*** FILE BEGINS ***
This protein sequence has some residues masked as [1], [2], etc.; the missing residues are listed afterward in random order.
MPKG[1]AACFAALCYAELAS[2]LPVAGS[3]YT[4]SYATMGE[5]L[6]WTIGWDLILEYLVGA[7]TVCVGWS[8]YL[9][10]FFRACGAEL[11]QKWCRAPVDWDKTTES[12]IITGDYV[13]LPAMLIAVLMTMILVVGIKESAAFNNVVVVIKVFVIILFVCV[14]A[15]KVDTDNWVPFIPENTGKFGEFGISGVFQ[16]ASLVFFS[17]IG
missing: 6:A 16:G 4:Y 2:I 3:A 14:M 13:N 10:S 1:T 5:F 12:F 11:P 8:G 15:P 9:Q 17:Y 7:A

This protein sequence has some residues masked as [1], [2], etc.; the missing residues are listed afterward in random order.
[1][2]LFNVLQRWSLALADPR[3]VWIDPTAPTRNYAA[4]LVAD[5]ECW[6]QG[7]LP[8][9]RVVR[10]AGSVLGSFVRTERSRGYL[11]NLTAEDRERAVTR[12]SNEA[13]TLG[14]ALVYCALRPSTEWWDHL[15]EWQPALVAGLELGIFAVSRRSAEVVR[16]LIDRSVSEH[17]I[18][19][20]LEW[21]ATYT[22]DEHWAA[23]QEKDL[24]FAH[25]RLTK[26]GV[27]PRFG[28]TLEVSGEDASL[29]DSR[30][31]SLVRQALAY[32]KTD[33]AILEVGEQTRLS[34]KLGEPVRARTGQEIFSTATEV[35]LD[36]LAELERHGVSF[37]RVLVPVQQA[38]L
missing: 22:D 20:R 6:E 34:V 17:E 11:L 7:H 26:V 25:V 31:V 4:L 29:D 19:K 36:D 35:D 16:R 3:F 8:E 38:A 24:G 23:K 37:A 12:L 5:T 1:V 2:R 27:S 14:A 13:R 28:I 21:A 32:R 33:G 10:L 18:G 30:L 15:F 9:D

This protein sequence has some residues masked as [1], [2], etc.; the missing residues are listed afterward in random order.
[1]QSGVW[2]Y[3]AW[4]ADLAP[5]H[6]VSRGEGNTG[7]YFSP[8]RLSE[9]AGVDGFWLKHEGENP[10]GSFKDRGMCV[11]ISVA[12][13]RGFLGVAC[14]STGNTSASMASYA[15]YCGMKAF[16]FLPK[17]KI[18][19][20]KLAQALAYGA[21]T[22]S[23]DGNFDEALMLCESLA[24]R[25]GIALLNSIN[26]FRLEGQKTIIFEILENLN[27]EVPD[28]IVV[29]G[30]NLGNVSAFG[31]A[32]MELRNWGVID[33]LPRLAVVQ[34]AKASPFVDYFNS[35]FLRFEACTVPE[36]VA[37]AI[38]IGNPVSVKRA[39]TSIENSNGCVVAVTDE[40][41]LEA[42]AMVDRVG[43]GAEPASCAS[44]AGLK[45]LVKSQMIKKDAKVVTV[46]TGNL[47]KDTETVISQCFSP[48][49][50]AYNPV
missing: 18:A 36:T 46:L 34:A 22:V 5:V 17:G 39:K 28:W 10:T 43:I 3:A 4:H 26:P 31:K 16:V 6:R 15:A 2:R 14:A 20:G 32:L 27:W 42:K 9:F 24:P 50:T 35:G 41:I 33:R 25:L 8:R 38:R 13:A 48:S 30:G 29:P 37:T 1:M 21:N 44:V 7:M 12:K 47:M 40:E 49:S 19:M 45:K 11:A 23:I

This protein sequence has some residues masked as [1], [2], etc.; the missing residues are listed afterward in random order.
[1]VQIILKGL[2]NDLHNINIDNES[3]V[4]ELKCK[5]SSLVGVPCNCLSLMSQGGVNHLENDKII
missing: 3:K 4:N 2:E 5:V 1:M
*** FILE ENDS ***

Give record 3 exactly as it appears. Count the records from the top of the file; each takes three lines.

This protein sequence has some residues masked as [1], [2], etc.; the missing residues are listed afterward in random order.
[1]QSGVW[2]Y[3]AW[4]ADLAP[5]H[6]VSRGEGNTG[7]YFSP[8]RLSE[9]AGVDGFWLKHEGENP[10]GSFKDRGMCV[11]ISVA[12][13]RGFLGVAC[14]STGNTSASMASYA[15]YCGMKAF[16]FLPK[17]KI[18][19][20]KLAQALAYGA[21]T[22]S[23]DGNFDEALMLCESLA[24]R[25]GIALLNSIN[26]FRLEGQKTIIFEILENLN[27]EVPD[28]IVV[29]G[30]NLGNVSAFG[31]A[32]MELRNWGVID[33]LPRLAVVQ[34]AKASPFVDYFNS[35]FLRFEACTVPE[36]VA[37]AI[38]IGNPVSVKRA[39]TSIENSNGCVVAVTDE[40][41]LEA[42]AMVDRVG[43]GAEPASCAS[44]AGLK[45]LVKSQMIKKDAKVVTV[46]TGNL[47]KDTETVISQCFSP[48][49][50]AYNPV
missing: 18:A 36:T 46:L 34:A 22:V 5:V 17:G 39:K 28:W 10:T 43:I 3:A 4:H 26:P 31:K 16:V 6:R 15:A 2:R 14:A 20:G 32:L 27:W 42:K 9:F 24:P 50:T 35:G 41:I 33:R 25:L 8:R 38:R 13:A 48:S 30:G 29:P 37:T 1:M 21:N 44:V 7:M 12:K 47:M 40:E 49:S 19:M 45:K 11:A 23:I